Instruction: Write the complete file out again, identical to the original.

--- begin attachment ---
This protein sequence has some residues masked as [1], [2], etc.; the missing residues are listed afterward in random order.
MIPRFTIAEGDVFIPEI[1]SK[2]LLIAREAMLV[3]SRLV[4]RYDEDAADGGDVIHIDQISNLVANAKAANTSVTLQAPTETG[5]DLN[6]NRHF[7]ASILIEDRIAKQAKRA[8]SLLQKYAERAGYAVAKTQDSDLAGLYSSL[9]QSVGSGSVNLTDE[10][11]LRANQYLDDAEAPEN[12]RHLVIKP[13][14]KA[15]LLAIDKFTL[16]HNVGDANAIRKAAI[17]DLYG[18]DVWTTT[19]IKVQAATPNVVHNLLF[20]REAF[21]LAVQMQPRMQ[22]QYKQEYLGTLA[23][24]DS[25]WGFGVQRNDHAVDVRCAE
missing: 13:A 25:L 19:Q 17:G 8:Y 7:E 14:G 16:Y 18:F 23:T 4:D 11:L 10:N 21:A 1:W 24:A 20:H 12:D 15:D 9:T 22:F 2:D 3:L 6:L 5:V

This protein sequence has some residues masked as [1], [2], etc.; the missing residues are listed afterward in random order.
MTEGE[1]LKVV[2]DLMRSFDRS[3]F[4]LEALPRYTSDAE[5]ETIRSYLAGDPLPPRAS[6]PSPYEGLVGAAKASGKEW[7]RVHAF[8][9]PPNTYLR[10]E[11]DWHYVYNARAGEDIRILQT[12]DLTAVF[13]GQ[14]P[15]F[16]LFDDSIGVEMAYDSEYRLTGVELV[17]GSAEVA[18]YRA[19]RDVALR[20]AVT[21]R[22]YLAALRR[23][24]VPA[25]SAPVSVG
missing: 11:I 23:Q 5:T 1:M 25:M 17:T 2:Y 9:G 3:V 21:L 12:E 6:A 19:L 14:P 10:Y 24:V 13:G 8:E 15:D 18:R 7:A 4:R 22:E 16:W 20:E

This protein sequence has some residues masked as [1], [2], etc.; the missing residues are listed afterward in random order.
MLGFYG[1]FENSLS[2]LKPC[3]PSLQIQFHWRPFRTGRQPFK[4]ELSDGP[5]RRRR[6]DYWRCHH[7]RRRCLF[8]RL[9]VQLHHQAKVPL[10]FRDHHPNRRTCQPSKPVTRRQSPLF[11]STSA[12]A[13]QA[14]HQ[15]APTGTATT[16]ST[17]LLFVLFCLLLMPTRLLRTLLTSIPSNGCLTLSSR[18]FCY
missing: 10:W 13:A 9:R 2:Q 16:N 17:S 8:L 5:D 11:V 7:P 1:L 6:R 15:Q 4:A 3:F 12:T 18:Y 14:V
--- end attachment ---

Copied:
This protein sequence has some residues masked as [1], [2], etc.; the missing residues are listed afterward in random order.
MIPRFTIAEGDVFIPEI[1]SK[2]LLIAREAMLV[3]SRLV[4]RYDEDAADGGDVIHIDQISNLVANAKAANTSVTLQAPTETG[5]DLN[6]NRHF[7]ASILIEDRIAKQAKRA[8]SLLQKYAERAGYAVAKTQDSDLAGLYSSL[9]QSVGSGSVNLTDE[10][11]LRANQYLDDAEAPEN[12]RHLVIKP[13][14]KA[15]LLAIDKFTL[16]HNVGDANAIRKAAI[17]DLYG[18]DVWTTT[19]IKVQAATPNVVHNLLF[20]REAF[21]LAVQMQPRMQ[22]QYKQEYLGTLA[23][24]DS[25]WGFGVQRNDHAVDVRCAE
missing: 13:A 25:L 19:Q 17:G 8:Y 7:E 14:G 16:Y 18:F 23:T 4:D 11:L 10:N 21:A 1:W 24:A 20:H 12:D 15:D 9:T 22:F 2:D 3:L 6:L 5:V

This protein sequence has some residues masked as [1], [2], etc.; the missing residues are listed afterward in random order.
MTEGE[1]LKVV[2]DLMRSFDRS[3]F[4]LEALPRYTSDAE[5]ETIRSYLAGDPLPPRAS[6]PSPYEGLVGAAKASGKEW[7]RVHAF[8][9]PPNTYLR[10]E[11]DWHYVYNARAGEDIRILQT[12]DLTAVF[13]GQ[14]P[15]F[16]LFDDSIGVEMAYDSEYRLTGVELV[17]GSAEVA[18]YRA[19]RDVALR[20]AVT[21]R[22]YLAALRR[23][24]VPA[25]SAPVSVG
missing: 11:I 23:Q 5:T 1:M 25:M 17:T 2:Y 9:G 3:V 21:L 12:E 6:A 19:L 14:P 10:Y 24:V 13:G 8:E 15:D 18:R 7:A 4:R 22:E 16:W 20:E

This protein sequence has some residues masked as [1], [2], etc.; the missing residues are listed afterward in random order.
MLGFYG[1]FENSLS[2]LKPC[3]PSLQIQFHWRPFRTGRQPFK[4]ELSDGP[5]RRRR[6]DYWRCHH[7]RRRCLF[8]RL[9]VQLHHQAKVPL[10]FRDHHPNRRTCQPSKPVTRRQSPLF[11]STSA[12]A[13]QA[14]HQ[15]APTGTATT[16]ST[17]LLFVLFCLLLMPTRLLRTLLTSIPSNGCLTLSSR[18]FCY
missing: 10:W 13:A 9:R 2:Q 16:N 17:S 8:L 5:D 11:V 7:P 1:L 6:R 15:Q 4:A 3:F 12:T 18:Y 14:V